Speaking of Battle of the Bands, mine was won by Engelbert Humperdinck, who was born Arnold Dorsey. Just thought you’d like to know that…

One of Mama Kat’s prompts this week was “something you wanted to be when you grew up.” I wasn’t like normal kids, who wanted to be actors, doctors, lawyers, etc. I wanted to be a cab driver, mostly for the hat. As I got older, I wanted to work in TV or radio, a blow to my mother, who wanted me to be an engineer, the best reason I could think of not to be an engineer. I had considered majoring in Computer Science at Northwestern, but gave that up because it was an engineering degree, meaning I’d have to take physics, the other reason not to go into engineering. I ended up as a computer guy anyway. Those were the days businesses didn’t want Computer Science majors, preferring those with business degrees who had taken a couple of computer courses. Anyway, Kat said she agreed that you wear all kinds of hats as a blogger, which is why she loves it so much.

I dedicated this week’s Friday Five to songs you selected that went along with the previous week’s Stream of Consciousness post about songs with words that end in “-est.” There were eleven in all, seven of which were suggested by members of my family (brother Pat and sister-in-law Annette, Kip, and Uncle Jack). Thanks to everyone who suggested songs. It made my life easier.


Buses were the topic of my Stream of Consciousness entry this week. Freyathewriter and A Darkened House mentioned they don’t drive, although Freya said she’s waiting until she has the time to focus on learning. Deborah mentioned she grew up in San Francisco, which has an excellent bus-and-trolley system, as well as the cable cars. It’s true: you can get just about anywhere on the bus there. Jacqueline said that, while she drives, she likes taking the bus occasionally, because she likes to watch people. I’ll have a story Mary told me about people-watching on the bus later this week. It’s a favorite of ours…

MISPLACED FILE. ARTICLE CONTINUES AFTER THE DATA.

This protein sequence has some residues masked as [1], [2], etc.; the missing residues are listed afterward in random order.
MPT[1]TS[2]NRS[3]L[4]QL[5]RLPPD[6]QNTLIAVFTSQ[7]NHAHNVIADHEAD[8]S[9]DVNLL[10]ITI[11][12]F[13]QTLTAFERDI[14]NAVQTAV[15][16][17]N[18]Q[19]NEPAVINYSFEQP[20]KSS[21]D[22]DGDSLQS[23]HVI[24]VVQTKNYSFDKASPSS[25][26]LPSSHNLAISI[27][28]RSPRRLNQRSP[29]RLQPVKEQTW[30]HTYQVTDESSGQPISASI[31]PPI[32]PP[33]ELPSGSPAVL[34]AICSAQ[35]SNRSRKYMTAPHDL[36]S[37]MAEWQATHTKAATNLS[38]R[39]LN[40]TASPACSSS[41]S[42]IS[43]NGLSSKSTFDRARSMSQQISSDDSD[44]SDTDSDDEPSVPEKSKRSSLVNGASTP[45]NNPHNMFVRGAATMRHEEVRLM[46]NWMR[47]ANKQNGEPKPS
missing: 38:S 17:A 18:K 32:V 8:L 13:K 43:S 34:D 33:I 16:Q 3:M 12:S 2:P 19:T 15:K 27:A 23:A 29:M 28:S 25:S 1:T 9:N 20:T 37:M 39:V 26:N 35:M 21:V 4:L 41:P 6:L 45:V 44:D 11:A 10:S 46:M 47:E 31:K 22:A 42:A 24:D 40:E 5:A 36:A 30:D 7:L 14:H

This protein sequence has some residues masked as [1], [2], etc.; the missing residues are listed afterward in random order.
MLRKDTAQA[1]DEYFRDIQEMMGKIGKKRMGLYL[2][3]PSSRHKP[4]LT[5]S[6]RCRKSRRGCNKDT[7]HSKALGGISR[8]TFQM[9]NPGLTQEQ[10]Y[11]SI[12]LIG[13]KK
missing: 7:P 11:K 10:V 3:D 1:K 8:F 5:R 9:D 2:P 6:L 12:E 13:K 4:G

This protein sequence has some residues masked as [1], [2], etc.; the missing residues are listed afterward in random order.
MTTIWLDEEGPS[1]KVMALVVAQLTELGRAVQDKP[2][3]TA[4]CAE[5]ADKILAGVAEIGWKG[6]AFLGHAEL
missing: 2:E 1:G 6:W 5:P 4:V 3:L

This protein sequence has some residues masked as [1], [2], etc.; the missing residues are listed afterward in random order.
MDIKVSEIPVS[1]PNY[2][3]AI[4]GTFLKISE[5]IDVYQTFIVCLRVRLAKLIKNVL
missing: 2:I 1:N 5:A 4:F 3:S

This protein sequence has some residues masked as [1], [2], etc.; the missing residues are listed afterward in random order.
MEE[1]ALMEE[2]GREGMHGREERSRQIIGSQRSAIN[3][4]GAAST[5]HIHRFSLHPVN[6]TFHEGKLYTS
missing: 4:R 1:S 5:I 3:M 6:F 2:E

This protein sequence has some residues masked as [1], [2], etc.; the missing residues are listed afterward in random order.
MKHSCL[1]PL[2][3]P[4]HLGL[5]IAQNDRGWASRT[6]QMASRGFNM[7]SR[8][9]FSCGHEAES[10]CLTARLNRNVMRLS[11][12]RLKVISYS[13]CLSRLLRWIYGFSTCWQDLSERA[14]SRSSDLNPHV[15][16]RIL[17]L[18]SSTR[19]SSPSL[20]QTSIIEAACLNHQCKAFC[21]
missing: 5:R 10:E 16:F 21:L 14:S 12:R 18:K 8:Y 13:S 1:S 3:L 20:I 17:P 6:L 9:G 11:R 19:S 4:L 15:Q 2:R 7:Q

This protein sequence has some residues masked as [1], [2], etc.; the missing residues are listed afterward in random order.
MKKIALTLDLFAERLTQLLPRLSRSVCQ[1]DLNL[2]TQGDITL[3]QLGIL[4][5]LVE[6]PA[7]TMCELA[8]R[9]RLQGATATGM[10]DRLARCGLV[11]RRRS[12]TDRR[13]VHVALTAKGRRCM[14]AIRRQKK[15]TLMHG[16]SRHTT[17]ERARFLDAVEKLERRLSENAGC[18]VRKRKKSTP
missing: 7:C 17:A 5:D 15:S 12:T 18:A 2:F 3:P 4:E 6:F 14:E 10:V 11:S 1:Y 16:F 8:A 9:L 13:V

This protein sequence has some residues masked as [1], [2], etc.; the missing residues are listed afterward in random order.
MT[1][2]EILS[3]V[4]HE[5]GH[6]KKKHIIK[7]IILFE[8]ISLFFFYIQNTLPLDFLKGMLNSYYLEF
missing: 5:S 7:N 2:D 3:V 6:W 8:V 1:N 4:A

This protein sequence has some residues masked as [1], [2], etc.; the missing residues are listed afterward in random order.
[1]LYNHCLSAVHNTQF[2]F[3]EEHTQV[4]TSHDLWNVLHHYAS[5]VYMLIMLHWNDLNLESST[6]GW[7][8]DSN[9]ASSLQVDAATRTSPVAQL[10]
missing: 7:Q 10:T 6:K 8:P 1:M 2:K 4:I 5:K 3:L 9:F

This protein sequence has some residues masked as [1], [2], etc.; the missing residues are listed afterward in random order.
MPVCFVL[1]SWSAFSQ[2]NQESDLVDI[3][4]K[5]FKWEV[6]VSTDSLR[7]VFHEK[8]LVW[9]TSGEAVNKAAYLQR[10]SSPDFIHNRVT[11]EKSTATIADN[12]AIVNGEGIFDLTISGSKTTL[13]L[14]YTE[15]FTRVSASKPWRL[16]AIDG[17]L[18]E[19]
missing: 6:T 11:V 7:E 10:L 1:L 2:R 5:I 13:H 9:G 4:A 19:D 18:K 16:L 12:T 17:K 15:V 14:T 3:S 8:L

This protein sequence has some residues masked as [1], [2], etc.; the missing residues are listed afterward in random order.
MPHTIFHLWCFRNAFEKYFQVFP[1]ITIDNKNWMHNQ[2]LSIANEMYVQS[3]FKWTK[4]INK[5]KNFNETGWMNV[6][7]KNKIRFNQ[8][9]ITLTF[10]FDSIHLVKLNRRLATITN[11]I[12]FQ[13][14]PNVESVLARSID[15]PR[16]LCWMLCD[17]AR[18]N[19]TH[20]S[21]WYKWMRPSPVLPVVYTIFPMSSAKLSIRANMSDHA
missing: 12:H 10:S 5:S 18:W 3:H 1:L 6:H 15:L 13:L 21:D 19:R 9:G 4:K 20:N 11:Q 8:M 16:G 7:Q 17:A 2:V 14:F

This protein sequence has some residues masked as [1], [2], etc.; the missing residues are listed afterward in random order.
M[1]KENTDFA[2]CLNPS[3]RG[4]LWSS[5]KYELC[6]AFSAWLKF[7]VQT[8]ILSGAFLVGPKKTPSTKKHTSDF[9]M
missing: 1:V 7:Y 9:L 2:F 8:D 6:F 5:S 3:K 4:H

And that’s it for this edition of The Week That Was. This week, all the regular features including a Battle of the Bands, Wednesday for Mary, and a thing or two besides that. Have a good week, and I’ll see you soon!

from The Sound of One Hand Typing

Saturday, September 24, 2016

Public Transit Memories #socs

I didn’t drive until I was 28, so, as you can probably imagine, I’ve ridden a lot of buses in my time, at all hours of the day and night. I grew up in Chicago, and practically everyone, at one time or another, takes either the bus or the “Rapid Transit,” their name for the elevated trains and subways, although we just tended to call them “The L.”